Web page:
I sold my previous salon (Glitz and Glamour) and bought some property to start a new salon. The new property was an older house with a big front yard, which we remodeled and landscaped. The name Blooming Nails fit perfectly because the yard has lots of blooming flowers. The landscaping has suffered a bit this year due to our extreme drought, but the name still works for us.
- Blooming Nails - Tina Ciesla - Hoover, Ala.
When my partners and I were first thinking of names, we wanted something short, easy to pronounce, and catchy, and we also wanted to avoid using adjectives, which are so typical for salons. My girlfriend was pregnant at the time, and one day I was looking at baby names with her and we came across the name ‘Zaza.’ She said the name Zaza would be perfect and my initial reaction was, ‘For your baby girl — no way?!?’ But she laughed and told me she meant for my salon.
We looked at the definition and learned that in Hebrew it means ‘movement’ and in Arabic it means ‘flowery.’ This immediately sparked an interest and led me to incorporate a beautiful flower design into a draft of our logo.
- Zaza Nail Spa - Rachel Wong - San Francisco, Calif.
When I decided to open my salon, I wanted a strong name — one that would let everyone know it was a higher-end salon at the top of the Yellow Pages list.
I started by writing down a list of all the words that popped into my head. Then with the help of my mother and husband, I took that list and narrowed it down to words that sounded like good salon names, like Be Pampered and Creative Images.
While we were all bouncing names around, someone said ‘Be Polished, Creative Image,’ and someone else said ‘Polished Look.’ I then yelled out ‘A Polished Image.’
We all liked it, but we wanted to really be sure it would work. So I ran to the phone and pretended to answer an incoming call, ‘Hello, thank you for calling A Polished Image. This is Shannon, how can I help you?’ and the name worked!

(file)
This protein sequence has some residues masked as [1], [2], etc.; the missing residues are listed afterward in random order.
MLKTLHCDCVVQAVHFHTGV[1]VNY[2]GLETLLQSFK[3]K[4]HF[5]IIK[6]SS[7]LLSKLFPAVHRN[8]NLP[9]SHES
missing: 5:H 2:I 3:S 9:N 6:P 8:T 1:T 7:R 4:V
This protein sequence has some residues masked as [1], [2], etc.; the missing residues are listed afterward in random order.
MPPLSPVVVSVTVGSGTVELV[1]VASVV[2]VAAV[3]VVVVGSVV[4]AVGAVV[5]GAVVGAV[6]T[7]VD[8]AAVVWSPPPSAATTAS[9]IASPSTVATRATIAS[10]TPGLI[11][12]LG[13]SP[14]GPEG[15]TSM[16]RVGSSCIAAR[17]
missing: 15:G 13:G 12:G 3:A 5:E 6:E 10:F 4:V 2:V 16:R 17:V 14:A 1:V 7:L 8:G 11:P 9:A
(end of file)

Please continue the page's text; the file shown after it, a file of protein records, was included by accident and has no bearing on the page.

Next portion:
- A Polished Image - Shannon Chomanczuk - New Windsor, N.Y.
I was thinking about kids and riddles, and I wanted the name of my new kid’s spa to be fun and playful, yet sophisticated and catchy. Then all at once, “La Di Da” turned into “Spa Di Da.” It hit me over the head like a brick.
- Spa Di Da - Maria Botham - West Hollywood, Calif.
I came up with the name Wet Paint while I was still in nail school. All of the shops in my area are called Princess Nails, or Queen’s Nails, or Rose’s Nails, and I thought that if I ever opened my own salon, I would name it something a little more original.
Wet Paint just came to me. I thought it would be good if every time someone saw a wet paint sign they would automatically think of my salon. This was years before I ever gave any serious consideration to actually opening my own place.
The day finally came when I could open a salon, and as I was building it, my family and friends all had ideas about the name. But I stuck to my guns, and was set on calling it Wet Paint Nails. Then I read an article that said high-end nail salons should use the word “spa” in their names to charge more for better services. So I added the word Spa to the end, and that’s how Wet Paint Nail Spa was born. And it turns out the name is pretty unforgettable. My clients love it just as much as I do!
- Wet Paint Nail Spa - Michelle Phoenix - Cambridge, Mass.